A Tennessee state lawmaker is pursuing changes to a practice that many people say is unfair to truckers and others traveling through the state.
A House subcommittee is reviewing a bill that is intended to rein in “civil asset forfeiture.” The practice allows police to take cash or property from people pulled over along roadsides without charging them with a crime.
Rep. Barrett Rich, R-Somerville, wants to allow people whose money or property has been confiscated by police to get an immediate hearing before a judge, instead of having to wait months.
Supporters say changes are needed to the rule in order to stop law enforcement agencies from seizing money, vehicles and other property based on mere suspicion that the property is related to criminal activity. They point out that in some instances thousands of dollars worth of property or cash is seized, yet the property owner is never charged with a crime.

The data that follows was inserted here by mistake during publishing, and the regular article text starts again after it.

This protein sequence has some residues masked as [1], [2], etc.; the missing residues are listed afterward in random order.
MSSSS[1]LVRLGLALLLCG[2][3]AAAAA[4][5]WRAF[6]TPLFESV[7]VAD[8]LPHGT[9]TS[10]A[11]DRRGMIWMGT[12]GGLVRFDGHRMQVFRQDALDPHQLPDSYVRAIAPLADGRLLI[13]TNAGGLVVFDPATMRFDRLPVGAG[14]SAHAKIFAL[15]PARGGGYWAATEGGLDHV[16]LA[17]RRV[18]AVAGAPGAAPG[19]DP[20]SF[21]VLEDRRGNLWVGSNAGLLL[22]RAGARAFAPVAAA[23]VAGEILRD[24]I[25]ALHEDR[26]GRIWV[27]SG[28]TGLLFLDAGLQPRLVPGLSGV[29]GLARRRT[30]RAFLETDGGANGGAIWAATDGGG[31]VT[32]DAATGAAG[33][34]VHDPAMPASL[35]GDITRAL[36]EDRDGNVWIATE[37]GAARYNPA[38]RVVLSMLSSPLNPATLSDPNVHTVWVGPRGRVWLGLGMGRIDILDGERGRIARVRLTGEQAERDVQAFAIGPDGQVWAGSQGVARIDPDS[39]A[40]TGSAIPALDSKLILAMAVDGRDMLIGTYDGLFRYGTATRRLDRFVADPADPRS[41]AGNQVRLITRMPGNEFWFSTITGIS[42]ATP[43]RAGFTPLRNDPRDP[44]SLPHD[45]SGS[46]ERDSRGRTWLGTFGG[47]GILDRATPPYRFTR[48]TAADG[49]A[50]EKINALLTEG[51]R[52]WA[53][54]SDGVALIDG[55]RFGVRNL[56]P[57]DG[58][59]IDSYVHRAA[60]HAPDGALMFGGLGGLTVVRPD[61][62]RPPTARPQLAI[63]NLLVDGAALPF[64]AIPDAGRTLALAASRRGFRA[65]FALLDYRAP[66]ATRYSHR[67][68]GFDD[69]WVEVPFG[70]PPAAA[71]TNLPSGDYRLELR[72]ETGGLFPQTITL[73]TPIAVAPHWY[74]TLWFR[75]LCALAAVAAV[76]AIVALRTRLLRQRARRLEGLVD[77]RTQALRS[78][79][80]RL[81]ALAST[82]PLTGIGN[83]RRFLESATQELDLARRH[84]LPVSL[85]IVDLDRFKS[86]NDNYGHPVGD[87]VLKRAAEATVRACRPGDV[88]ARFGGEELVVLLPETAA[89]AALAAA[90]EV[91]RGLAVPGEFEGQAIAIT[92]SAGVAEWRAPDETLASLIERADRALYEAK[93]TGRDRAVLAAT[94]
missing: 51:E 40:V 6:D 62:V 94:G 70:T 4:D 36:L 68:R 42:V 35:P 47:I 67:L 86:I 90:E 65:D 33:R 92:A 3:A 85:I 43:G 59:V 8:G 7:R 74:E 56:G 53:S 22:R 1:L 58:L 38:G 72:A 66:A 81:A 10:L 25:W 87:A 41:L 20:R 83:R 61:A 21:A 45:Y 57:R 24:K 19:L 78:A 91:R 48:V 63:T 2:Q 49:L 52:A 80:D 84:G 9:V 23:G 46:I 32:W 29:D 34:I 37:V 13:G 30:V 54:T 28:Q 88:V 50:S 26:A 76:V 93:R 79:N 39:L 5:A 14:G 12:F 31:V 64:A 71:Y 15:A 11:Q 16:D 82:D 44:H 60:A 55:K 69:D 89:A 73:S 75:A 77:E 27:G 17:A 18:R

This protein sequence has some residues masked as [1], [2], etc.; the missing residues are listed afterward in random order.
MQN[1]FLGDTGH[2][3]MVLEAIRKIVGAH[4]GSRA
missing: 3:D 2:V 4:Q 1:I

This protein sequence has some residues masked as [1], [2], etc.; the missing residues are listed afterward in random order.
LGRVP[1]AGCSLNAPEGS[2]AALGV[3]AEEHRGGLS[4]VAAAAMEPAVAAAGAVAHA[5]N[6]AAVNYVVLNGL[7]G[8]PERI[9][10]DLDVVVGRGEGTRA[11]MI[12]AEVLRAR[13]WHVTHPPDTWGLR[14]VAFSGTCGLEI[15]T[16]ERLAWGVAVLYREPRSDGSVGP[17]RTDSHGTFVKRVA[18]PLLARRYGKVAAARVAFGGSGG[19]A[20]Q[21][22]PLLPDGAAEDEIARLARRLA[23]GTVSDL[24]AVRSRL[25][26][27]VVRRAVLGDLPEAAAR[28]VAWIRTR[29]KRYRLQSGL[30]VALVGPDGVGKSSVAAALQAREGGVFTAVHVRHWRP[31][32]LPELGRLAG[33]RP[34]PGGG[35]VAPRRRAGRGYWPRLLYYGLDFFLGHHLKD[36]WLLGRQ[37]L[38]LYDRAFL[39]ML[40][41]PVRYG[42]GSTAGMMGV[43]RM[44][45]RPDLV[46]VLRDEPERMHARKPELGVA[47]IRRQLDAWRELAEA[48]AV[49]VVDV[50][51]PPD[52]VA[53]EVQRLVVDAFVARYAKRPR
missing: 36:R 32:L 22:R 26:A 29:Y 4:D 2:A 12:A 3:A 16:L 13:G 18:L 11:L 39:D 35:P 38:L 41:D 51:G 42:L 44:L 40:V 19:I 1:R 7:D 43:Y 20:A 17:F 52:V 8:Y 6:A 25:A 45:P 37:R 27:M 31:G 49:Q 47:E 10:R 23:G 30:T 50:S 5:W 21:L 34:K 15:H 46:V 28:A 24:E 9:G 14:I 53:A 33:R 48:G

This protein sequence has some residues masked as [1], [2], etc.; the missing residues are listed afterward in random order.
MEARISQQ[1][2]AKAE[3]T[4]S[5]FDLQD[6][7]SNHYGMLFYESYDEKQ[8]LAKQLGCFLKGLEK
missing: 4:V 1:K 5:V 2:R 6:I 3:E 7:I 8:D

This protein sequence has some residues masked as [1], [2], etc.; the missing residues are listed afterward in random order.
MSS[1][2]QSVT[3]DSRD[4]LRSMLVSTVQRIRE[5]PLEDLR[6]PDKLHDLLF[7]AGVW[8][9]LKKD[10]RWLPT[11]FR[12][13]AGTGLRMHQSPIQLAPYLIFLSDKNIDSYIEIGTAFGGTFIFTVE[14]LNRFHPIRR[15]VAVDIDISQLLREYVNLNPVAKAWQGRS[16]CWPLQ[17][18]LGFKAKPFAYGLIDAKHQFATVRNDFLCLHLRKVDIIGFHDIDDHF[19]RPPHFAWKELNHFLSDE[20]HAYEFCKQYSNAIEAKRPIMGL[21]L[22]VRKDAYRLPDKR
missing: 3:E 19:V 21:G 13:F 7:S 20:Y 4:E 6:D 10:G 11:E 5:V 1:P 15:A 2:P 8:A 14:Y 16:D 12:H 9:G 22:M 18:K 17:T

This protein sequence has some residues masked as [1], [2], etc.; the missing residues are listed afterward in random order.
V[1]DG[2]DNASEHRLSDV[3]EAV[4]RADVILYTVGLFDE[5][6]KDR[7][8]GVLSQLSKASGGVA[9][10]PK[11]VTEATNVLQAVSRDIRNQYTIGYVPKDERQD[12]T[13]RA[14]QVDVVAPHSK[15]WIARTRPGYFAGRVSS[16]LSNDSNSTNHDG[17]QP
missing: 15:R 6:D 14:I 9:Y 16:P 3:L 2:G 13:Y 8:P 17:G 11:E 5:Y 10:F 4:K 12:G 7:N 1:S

Nashville prosecutor John Zimmerman told the panel that Tennessee district attorneys want to work on reforms to the controversial law.
“I can speak for the DAs of this state that we are interested in doing whatever it takes to improve the asset forfeiture law to make it fair to both sides,” Zimmerman testified.
Rich is working with DAs on changes to the bill that would ensure that potentially innocent drivers get their due process.
“If you have property seized by the government, your first line of due process should be in front of a real judge, an elected judge,” Rich said.
The House Criminal Justice Subcommittee is expected to vote on HB1078 with changes on Tuesday, March 26.
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